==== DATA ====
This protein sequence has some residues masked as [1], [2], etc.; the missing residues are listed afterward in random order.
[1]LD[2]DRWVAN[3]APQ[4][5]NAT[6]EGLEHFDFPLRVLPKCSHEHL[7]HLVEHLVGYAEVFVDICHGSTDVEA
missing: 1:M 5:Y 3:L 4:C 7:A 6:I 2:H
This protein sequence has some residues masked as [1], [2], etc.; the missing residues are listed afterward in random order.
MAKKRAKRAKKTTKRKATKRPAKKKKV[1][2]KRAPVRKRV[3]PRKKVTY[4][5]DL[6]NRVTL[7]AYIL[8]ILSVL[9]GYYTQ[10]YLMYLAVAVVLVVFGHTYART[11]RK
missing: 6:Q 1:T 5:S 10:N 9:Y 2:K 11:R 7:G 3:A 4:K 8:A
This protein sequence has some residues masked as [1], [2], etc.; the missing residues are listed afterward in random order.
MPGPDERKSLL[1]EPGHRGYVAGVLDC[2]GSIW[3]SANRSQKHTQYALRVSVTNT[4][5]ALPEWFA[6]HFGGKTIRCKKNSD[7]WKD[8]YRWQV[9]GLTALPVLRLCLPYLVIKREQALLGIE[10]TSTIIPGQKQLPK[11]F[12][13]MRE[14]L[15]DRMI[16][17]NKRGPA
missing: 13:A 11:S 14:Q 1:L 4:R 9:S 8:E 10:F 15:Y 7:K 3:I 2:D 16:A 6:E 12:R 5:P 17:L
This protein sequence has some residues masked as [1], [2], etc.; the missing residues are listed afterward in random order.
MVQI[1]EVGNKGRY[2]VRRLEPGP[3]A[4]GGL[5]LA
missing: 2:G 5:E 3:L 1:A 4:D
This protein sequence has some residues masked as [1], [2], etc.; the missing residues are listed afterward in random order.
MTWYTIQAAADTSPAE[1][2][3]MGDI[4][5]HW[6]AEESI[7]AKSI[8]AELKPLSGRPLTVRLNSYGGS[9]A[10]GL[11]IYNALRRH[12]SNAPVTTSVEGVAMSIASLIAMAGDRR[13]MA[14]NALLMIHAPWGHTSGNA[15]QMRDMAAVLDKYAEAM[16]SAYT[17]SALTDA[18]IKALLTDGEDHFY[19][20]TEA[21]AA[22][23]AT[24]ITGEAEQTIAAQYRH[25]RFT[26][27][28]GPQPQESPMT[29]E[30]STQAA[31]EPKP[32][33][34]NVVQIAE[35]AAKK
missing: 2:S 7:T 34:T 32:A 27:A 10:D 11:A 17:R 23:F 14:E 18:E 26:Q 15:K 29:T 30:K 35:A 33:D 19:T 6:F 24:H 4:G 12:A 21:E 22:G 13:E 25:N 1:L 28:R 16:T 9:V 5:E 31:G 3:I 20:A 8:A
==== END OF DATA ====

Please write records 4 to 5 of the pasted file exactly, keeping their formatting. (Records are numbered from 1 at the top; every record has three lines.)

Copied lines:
This protein sequence has some residues masked as [1], [2], etc.; the missing residues are listed afterward in random order.
MVQI[1]EVGNKGRY[2]VRRLEPGP[3]A[4]GGL[5]LA
missing: 2:G 5:E 3:L 1:A 4:D
This protein sequence has some residues masked as [1], [2], etc.; the missing residues are listed afterward in random order.
MTWYTIQAAADTSPAE[1][2][3]MGDI[4][5]HW[6]AEESI[7]AKSI[8]AELKPLSGRPLTVRLNSYGGS[9]A[10]GL[11]IYNALRRH[12]SNAPVTTSVEGVAMSIASLIAMAGDRR[13]MA[14]NALLMIHAPWGHTSGNA[15]QMRDMAAVLDKYAEAM[16]SAYT[17]SALTDA[18]IKALLTDGEDHFY[19][20]TEA[21]AA[22][23]AT[24]ITGEAEQTIAAQYRH[25]RFT[26][27][28]GPQPQESPMT[29]E[30]STQAA[31]EPKP[32][33][34]NVVQIAE[35]AAKK
missing: 2:S 7:T 34:T 32:A 27:A 10:D 11:A 17:R 23:F 14:E 18:E 26:Q 15:K 29:T 30:K 35:A 33:D 19:T 6:F 24:H 4:G 12:A 21:E 22:G 13:E 25:N 1:L 28:R 16:T 9:V 5:E 31:G 3:I 20:A 8:A